“If you think for one instance you can’t win, make sure you go out and finish fifth,” Busch recalled. “That’s the mindset that I take from that championship run, and it’s helped me over the years. But the way you win now in this system is you have to win races to advance, and you have to win Homestead.”

And he knows he has to get there first.

More AP auto racing: https://apnews.com/tag/apf-AutoRacing and https://twitter.com/AP_Sports

Kevin Harvick celebrates in Victory Lane after winning a NASCAR Cup auto race at Texas Motor Speedway, Sunday, Nov. 4, 2018, in Fort Worth, Texas. (AP Photo/Larry Papke)
https://www.sunburynews.com/wp-content/uploads/sites/48/2018/11/web1_121711911-a1a60def713c4e5797d2183571e71b7a.jpgKevin Harvick celebrates in Victory Lane after winning a NASCAR Cup auto race at Texas Motor Speedway, Sunday, Nov. 4, 2018, in Fort Worth, Texas. (AP Photo/Larry Papke)

Kevin Harvick celebrates in Victory Lane after winning a NASCAR Cup auto race at Texas Motor Speedway, Sunday, Nov. 4, 2018, in Fort Worth, Texas. (AP Photo/Larry Papke)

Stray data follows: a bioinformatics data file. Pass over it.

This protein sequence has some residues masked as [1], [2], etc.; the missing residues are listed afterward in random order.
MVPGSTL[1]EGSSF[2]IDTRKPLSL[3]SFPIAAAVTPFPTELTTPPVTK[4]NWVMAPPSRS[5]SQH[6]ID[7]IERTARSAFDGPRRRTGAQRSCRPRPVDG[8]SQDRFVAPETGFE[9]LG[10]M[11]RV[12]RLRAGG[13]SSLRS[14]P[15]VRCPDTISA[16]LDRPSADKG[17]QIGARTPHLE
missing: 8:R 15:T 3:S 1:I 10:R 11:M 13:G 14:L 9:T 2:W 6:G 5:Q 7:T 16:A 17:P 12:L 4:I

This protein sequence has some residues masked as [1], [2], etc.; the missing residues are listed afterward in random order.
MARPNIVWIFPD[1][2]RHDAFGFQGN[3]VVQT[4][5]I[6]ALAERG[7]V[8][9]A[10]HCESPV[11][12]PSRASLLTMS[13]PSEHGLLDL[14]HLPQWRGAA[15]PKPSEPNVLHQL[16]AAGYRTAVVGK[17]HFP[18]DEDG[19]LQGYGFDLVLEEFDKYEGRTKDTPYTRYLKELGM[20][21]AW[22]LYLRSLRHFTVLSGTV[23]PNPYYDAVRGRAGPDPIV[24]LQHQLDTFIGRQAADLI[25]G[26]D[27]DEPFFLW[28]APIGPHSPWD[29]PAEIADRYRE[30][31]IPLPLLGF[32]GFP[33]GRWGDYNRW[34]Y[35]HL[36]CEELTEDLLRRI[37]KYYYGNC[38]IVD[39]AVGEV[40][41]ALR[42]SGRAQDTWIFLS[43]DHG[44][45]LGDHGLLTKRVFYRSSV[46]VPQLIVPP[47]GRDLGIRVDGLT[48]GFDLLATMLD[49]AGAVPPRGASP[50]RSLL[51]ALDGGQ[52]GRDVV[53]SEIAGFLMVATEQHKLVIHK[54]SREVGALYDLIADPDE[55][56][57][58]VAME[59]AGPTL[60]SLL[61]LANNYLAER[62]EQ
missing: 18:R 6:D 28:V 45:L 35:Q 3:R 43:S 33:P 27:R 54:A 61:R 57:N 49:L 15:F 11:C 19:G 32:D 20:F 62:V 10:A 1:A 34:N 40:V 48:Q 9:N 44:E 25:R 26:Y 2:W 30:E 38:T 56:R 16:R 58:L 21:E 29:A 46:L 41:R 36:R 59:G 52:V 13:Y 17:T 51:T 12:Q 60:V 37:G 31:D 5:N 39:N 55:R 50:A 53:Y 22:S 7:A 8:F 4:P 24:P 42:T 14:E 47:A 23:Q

https://www.sunburynews.com/wp-content/uploads/sites/48/2018/11/web1_121711911-61126dd91ed74ac382de461e1f46248d.jpgKevin Harvick celebrates in Victory Lane after winning a NASCAR Cup auto race at Texas Motor Speedway, Sunday, Nov. 4, 2018, in Fort Worth, Texas. (AP Photo/Larry Papke)

Kevin Harvick takes a photo with a young fan after winning a NASCAR Cup auto race at Texas Motor Speedway, Sunday, Nov. 4, 2018, in Fort Worth, Texas. (AP Photo/Larry Papke)
https://www.sunburynews.com/wp-content/uploads/sites/48/2018/11/web1_121711911-0da8b10b03bb4cc68bd19d6ffcbb0f62.jpgKevin Harvick takes a photo with a young fan after winning a NASCAR Cup auto race at Texas Motor Speedway, Sunday, Nov. 4, 2018, in Fort Worth, Texas. (AP Photo/Larry Papke)